Usutu is an arbovirus from the same family as the Zika and West Nile viruses. Like its cousins, it is transmitted by mosquitoes. While we know that it is responsible for high mortality in birds, principally passerines, knowledge on human pathology remains limited.
Only 26 cases of human infection by Usutu have been reported in Europe, a figure which is most certainly underestimated according to Yannick Simonin, lecturer-researcher specialized in the virus, given the non-existence of commercial screening tests and the general ignorance of the associated symptoms.
Animal studies show very strong neurological tropism of Usutu. Very recently, Simonin and his team from Unit 1058 “Pathogenesis and control of chronic infections” (Inserm/Université Montpellier/Montpellier University Hospital/ EFS) published in Emerging Infectious Diseases results showing its presence in the cerebrospinal fluid of a patient from Montpellier University Hospital in 2016, confirming this neurotropism. The clinical symptoms of the patient, which included temporary facial paralysis, had not until that point been linked to any specific disease. Additional investigations are necessary if we are to improve our understanding of the clinical picture associated with this emerging virus.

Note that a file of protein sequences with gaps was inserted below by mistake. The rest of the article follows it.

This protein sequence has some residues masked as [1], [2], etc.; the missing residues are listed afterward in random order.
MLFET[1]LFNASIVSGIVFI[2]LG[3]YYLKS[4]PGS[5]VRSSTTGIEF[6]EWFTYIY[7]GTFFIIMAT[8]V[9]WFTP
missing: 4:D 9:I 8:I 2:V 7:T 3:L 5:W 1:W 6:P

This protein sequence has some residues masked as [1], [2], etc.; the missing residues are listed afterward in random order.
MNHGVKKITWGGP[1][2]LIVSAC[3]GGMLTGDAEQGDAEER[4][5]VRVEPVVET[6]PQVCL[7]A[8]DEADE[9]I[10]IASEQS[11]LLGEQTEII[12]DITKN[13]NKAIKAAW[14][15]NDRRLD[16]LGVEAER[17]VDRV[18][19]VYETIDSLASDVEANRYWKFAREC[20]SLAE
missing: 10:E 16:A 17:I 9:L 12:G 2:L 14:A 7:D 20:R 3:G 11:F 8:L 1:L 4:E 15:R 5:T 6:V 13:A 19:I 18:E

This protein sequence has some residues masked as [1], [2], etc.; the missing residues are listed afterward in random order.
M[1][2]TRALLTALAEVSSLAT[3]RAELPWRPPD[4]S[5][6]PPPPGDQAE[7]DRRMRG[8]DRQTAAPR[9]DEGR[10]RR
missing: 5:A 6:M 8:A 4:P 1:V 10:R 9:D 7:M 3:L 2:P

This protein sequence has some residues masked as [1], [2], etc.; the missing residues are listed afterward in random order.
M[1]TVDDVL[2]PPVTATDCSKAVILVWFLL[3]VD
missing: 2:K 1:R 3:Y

The research activities developed by JRU 1058 include determining the virulence, notably neuronal, of the various Usutu strains circulating in France in order to compare them in the laboratory and evaluate their pathogenicity. The Unit is also studying the transmission mechanisms of the virus in order to better elucidate the associated risks.
The Astre unit of CIRAD partner of Unit 1058 for this study, is also participating in vector mapping the Usutu virus.